The D allele of the SNP was found to be significantly associated (p=0.0005, OR 4.157) with hypertension in a study on Indian people (Choudhury et al., 2012). In a meta-analysis of 46 studies comprising of 32715 white individuals, the ID and DD allele conferred greater susceptibility (p<0.001) to ischemic disease than II allele (Agerholm-Larsen et al., 2000). Since the I/D polymorphism is in the non-coding/ intronic region, it is less likely to be a functional variant (Rigat et al., 1990). The polymorphism ACE rs4341 is in complete linkage disequilibrium (LD) with the I/D polymorphism of this gene and can be a best proxy for I/D polymorphism (Domingues-Montanari et al., 2010).

Both of these SNPs were identified in candidate gene studies predating genome wide association study (GWAS), however, these SNPs have now been studied in GWAS but were not found to be associated with CAD in GWAS (Casas et al., 2006). The reasons may be false associations in candidate gene studies, publication bias or the effect of the SNPs may be too small to reach GWAS significance threshold. The objective of the current study was to examine whether the common variants in the above mentioned genes having potential role in regulation of vascular physiology and RAS system are associated with HTN and CAD in Pakistani people.

MATERIALS AND METHODS

Study subjects

The study consisted of 430 CAD cases and 220 controls. The CAD cases were reported as ischemic heart disease patients based upon ECG, cardiac echo, radiological and biochemical markers of cardiac ischemia (CK-MB and troponinT/I levels). All cases were newly diagnosed and were not taking any lipid lowering or anti-hypertensive drugs. Controls were age, sex and ethnicity matched individuals without any history of cardiovascular disease. The exclusion criteria included the presence of chronic diseases like cancer, kidney or liver disease and any on-going acute infection. All the procedures were in compliance with the Helsinki declaration. The case history and other details were collected after obtaining an informed written consent. The study was approved by the institutional ethical committee, University of the Punjab, Lahore.

Genotyping

Genomic DNA was extracted from whole blood leucocytes using Promega Wizard(r) Genomic DNA purification kit. DNA was quantified using nanodrop (ND-8000, USA). The DNA samples were diluted to a fixed concentration (1.25ng/ul). A 4ul of this dilution was used to get a final working concentration of 5ng of DNA. The DNA arraying into 384 well plates was done by a liquid handling robotic system (Biomerk FX, Beckman Coulter). Specially designed plates (Micro Amp) suitable for fluorescence amplification were used. The NOS3 rs1799983 was genotyped by TaqMan allelic discrimination technique. The TaqMan reaction mixture consisted of 1X KAPA qPCR master mix (KAPABiosystems, USA), 100nM of each primer, 100nM of each probe, ROX high (0.4ul/20ul reaction mixture), 5ng DNA and PCR grade water as needed.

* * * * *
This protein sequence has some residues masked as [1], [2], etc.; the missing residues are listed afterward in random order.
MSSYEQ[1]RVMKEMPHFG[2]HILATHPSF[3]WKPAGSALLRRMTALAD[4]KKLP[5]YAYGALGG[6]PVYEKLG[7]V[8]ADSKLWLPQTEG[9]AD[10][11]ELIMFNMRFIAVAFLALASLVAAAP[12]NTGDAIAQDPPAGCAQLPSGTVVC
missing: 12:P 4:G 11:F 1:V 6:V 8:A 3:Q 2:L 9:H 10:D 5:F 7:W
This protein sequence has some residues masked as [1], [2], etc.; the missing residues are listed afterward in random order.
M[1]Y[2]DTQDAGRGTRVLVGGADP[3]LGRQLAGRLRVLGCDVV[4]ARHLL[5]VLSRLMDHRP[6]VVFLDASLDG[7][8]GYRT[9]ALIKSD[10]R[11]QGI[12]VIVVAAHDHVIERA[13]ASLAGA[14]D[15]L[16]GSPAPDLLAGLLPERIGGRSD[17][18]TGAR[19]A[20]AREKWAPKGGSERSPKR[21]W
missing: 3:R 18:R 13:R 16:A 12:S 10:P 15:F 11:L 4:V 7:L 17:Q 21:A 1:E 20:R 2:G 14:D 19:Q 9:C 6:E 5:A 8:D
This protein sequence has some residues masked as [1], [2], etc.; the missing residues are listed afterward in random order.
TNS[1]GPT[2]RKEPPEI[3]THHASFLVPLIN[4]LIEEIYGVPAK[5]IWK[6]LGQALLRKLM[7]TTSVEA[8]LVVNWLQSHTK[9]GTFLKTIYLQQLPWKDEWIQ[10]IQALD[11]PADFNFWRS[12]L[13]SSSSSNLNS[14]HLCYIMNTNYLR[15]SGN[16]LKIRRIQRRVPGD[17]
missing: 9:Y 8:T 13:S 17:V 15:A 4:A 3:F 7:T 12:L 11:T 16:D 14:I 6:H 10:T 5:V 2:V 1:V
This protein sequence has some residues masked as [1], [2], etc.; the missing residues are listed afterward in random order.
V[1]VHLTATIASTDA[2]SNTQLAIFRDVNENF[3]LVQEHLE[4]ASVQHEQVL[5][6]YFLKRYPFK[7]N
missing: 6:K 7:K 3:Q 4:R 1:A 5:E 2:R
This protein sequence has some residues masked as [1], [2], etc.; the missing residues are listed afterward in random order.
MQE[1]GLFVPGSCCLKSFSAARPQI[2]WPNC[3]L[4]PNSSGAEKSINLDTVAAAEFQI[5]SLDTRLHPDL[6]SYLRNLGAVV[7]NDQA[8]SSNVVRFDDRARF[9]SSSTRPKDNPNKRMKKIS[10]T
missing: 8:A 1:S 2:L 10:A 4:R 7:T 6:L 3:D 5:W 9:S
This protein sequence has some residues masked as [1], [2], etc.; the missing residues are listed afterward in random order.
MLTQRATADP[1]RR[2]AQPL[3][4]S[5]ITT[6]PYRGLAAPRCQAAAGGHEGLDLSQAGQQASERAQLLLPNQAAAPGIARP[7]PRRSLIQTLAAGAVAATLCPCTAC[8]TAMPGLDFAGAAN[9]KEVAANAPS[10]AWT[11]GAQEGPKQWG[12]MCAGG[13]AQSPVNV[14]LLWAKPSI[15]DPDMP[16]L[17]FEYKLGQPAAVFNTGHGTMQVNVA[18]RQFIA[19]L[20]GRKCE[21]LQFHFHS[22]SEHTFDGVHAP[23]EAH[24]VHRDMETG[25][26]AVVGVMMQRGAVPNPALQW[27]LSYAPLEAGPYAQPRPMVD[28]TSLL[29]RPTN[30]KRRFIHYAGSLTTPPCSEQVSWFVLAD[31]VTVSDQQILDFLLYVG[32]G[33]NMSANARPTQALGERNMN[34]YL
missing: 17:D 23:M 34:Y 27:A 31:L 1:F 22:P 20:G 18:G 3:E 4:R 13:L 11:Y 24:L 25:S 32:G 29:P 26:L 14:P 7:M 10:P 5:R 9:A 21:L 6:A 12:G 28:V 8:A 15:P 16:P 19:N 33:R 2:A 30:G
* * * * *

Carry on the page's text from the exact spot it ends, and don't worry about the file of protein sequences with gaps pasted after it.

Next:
The PCR program consisted of an initial temperature of 50C for 2 min, denaturation/enzyme activation at 95C for 10 min followed by amplification for 40 cycles each consisting of denaturation at 95C for 15 sec and amplification at 60C for 1 min. The programme was run on BioRad C1000TM thermal cycler.

Table I.- Sequence of primers and probes used for rs1799983 assay.

SNP###40x###Primer and probe###Sequence of primers and probes

rs1799983###NOS3_G894T_F###Primers###GGCTGGACCCCAGGAAA

###NOS3_G894T_R###Primers###CACCCAGTCAATCCCTTTGGT

###NOS3_G894T_VIC###Probe VIC =T###CCCAGATGATCCCCCA

###NOS3_G894T_FAM###Probe FAM=G###CCAGATGAGCCCCCA

Table II.- Sequence of primers used for rs4341 assay.

SNP###Sequence, 50bp either side of the polymorphism [C/G].###FAM###VIC

rs4341###TCTCTGAGCTCCCCTTACAAGCAGARGTGAGCTAAGGGCTGGARCTYAAG[C/G]CATT###C###G

###CMAMCCCCTACCAGATSTGACGAATRTGATGGCCRCRTCCCGGAAA